The Federal Reserve’s decision to pursue another round of quantitative easing is driven by the same Keynesian logic that has already proven to be detrimental to the economy. And as noted by The New American’s Charles Scaliger, the maneuver seems to indicate that the Federal Reserve is out of touch with the average American. Scaliger explains that most Americans are “too busy struggling to find or keep employment, pay down debts, and avoid foreclosures” to even consider purchasing a home. In the meantime, banks are not inclined to lend out the newly printed money for home purchases or “invest the new money productively.”
Egan-Jones contends that QE3 will not achieve what it is intended to do — raise the real GDP — but will instead reduce the value of the dollar.
Additionally, any efforts by the Fed to push interest rates down to zero “accentuates the negative consequences of this steady erosion in the dollar’s buying power by imposing a negative return on short-term bonds and bank deposits. In effect, the Fed has announced a course of action that will steal — there is no better word for it — nearly 10 percent of the value of Americans' hard earned savings over the next 4 years,” Forbes reported.
The Fed’s third round of quantitative easing has already provoked an increase in stock prices.
Many recognize that quantitative easing will prove to be harmful to the economy by increasing inflation and exacerbating all the existing problems that are currently plaguing the economy. Scaliger explains:
What is likely to result from QE3 is rising prices coupled with stubbornly stagnant unemployment figures. With gasoline again at record highs and grocery costs soaring, inflation is starting take a serious bite at the checkout counter.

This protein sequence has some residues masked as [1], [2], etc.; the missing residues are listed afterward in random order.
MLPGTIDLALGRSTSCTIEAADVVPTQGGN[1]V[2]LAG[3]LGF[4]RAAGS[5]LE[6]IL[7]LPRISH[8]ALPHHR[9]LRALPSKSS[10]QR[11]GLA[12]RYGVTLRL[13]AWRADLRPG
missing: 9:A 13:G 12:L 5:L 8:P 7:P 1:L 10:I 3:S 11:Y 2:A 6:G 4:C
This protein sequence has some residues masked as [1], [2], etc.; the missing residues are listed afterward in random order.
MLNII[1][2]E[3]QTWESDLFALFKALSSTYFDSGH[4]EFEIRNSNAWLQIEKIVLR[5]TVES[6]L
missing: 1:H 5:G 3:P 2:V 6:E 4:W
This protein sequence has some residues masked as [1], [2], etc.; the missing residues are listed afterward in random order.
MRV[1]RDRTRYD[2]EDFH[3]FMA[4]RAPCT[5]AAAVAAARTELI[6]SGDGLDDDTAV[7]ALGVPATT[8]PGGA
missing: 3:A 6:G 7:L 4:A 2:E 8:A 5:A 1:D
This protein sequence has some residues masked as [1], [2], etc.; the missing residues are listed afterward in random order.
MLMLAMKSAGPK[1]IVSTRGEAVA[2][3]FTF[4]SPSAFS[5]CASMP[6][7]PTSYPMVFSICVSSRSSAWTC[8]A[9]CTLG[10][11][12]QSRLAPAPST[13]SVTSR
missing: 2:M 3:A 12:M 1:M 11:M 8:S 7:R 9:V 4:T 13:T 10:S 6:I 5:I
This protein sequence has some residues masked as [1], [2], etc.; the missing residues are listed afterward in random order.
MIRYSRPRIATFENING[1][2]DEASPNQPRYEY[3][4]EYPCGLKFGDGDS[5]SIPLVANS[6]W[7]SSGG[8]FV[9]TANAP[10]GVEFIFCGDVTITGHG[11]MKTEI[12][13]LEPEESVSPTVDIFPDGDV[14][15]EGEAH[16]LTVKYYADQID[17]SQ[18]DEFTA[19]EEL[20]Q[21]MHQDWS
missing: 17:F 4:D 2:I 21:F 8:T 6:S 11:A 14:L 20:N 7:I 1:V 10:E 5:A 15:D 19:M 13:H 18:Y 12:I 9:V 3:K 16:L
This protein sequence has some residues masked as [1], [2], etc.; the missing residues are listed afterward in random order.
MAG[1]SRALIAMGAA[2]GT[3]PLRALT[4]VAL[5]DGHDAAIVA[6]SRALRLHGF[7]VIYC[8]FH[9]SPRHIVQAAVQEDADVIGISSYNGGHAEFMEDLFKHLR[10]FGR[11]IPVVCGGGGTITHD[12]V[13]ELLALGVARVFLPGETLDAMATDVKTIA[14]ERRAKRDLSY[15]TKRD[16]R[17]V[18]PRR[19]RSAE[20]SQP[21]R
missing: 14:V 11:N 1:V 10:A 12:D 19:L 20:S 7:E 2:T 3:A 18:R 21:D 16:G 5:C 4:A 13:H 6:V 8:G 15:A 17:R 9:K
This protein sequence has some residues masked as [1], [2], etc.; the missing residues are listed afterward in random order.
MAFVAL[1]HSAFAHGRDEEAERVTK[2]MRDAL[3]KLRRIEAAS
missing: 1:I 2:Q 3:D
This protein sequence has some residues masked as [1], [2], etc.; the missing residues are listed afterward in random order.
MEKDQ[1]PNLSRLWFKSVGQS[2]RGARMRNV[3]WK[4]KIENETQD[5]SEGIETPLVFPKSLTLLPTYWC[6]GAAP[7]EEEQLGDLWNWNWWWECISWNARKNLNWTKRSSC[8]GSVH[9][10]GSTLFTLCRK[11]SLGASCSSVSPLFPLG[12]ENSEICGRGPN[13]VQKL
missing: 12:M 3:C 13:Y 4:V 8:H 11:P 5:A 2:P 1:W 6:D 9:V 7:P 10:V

A number of experts are in agreement with Egan-Jones’ assessment of QE3. In fact, according to an August survey by CNN Money, 93 percent of investment strategists were opposed to another round of quantitative easing, with 77 percent of economists also in agreement.
This is the second time this year that Egan-Jones has downgraded the credit rating. In April, Egan-Jones downgraded the U.S. credit rating to “AA” from “AA+” with a negative watch. That negative watch meant there was a 50 percent chance that the credit rating would be downgraded within the next three months. In fact, they were the firm that downgraded the U.S. last July even before Standard & Poor's did.
“Regardless of who does the downgrade, you have to pay attention — maybe they’re not as well known, but Egan-Jones has been ahead of the pack for a while,” Joe Saluzzi, co-manager of trading at Themis Trading told CNBC.
The Egan-Jones downgrade came just days after Moody’s warned that it would downgrade the United States’ credit rating if Congress is unable to reach an agreement on the fiscal cliff. According to the Congressional Budget Office, a failure to reach an agreement and permit the spending cuts and tax increases to take effect would send the economy into a recession.
Currently, both Moody’s Investors Service and Fitch give the United States an “AAA” rating, and Standard & Poor's has rated the United States “AA+.” However, all of those ratings have a negative outlook.
Photo: Federal Reserve Chairman Ben Bernanke speaks during a news conference in Washington, Sept. 13, 2012: AP Images